- Contender – Contender is a high-yielding variety that is also one of the earliest to produce. Each plant produces dozens of round, slightly curved pods.
- Emerite – I’ve been growing this green pole bean for over a decade and its tender, flavorful pods have made this a family favorite. It’s an early variety, but it’s the pod quality that makes this a must-grow. The interior beans grow very slowly which means the pods are snappy and delicious no matter the harvest stage – at just 4 inches long or when they’re a mature 8 inches in length.
- Fortex – Outstanding! This French-type pole bean is incredibly productive, yielding stringless, slender green pods that can grow up to 10 inches long! I generally start picking when the beans are 5 to 6 inches long, but they maintain their eating quality even when they’re 10 inches in length. Expect excellent flavor when eaten raw or cooked.
- Scarlet Runner – This runner bean is popular for its vigorous growth and bright red flowers that are attractive to hummingbirds. It’s often grown as an ornamental plant but the medium-green beans are also edible. Expect the plants to grow 6 to 8 feet tall.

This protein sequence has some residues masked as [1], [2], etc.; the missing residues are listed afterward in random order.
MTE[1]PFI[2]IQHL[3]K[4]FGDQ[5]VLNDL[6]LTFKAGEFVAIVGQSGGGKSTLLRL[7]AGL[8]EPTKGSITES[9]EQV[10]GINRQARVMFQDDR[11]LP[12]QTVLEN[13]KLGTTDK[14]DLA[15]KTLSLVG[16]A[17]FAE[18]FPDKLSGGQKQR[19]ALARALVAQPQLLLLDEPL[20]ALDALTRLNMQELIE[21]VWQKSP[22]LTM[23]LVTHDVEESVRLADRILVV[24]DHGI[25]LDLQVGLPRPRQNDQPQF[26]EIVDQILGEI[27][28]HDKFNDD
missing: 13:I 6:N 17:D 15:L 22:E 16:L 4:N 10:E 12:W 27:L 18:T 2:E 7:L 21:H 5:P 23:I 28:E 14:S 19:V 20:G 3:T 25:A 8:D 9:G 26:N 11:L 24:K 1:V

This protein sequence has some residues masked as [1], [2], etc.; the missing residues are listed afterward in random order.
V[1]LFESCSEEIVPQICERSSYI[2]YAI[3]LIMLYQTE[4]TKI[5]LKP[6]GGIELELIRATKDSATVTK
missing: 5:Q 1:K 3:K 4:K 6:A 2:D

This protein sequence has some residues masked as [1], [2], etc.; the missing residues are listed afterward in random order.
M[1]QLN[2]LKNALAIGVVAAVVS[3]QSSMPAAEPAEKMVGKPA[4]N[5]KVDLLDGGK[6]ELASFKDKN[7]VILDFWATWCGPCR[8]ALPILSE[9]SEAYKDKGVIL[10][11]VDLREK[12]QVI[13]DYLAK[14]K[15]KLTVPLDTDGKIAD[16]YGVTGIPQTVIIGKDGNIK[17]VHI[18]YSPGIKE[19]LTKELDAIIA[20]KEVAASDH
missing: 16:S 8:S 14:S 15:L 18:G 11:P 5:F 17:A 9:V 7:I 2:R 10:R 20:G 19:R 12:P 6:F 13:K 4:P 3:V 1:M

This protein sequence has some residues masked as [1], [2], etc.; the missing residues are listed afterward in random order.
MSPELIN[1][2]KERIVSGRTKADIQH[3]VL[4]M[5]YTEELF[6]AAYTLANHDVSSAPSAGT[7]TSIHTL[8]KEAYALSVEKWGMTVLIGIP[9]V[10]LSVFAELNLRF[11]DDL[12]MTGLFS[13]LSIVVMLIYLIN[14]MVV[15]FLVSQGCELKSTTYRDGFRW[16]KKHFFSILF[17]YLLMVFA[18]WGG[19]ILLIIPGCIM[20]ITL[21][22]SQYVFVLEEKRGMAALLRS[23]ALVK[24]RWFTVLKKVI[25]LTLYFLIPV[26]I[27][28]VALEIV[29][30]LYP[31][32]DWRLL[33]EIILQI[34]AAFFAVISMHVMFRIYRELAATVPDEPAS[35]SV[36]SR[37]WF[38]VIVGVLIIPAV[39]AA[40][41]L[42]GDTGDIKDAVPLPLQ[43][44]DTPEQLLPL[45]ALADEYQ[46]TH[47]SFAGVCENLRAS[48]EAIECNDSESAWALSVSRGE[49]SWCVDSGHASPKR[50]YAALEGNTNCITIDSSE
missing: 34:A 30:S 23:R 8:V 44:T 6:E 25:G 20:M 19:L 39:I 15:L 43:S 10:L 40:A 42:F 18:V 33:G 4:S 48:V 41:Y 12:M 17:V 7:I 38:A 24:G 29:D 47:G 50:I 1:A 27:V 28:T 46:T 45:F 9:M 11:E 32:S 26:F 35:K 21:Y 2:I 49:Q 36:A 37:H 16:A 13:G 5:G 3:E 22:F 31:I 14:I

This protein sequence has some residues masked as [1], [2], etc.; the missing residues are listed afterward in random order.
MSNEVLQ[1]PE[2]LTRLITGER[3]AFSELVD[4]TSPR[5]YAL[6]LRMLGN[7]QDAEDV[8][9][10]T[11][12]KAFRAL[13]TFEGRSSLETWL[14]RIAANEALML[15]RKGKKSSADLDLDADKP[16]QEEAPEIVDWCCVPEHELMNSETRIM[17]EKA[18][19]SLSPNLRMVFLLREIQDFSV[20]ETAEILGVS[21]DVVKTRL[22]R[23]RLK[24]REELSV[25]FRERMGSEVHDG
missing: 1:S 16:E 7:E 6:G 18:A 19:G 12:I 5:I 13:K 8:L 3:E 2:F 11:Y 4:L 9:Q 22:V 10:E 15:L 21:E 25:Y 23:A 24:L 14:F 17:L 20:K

In this video, I show you how to plant both bush and pole green beans.
For more on growing your own vegetables, check out these awesome articles:
- Growing beans – pole versus runner beans
- DIY simple tunnels for pole beans
- How to grow black beans
- The easiest vegetables to grow in your garden
Are you growing green beans in your garden this year?
I got greens but no beans in my bush beans last year. This year it is greens and tall yellow flowers. We seems to have no bees around and have had much rain and unseasonable cold for Nevada. Will beans likely grow?
John Longard says
My provider beans fell victim to too much rain and rotted (so did my heirloom pole beans that I saved). Bugs got my 2nd crop of pole beans. 3rd time was charm with the pole beans (KY Wonder and Blue Lake) until late Sept when the Mexican bean beetles showed up. KY Wonder are a tradition here in KY.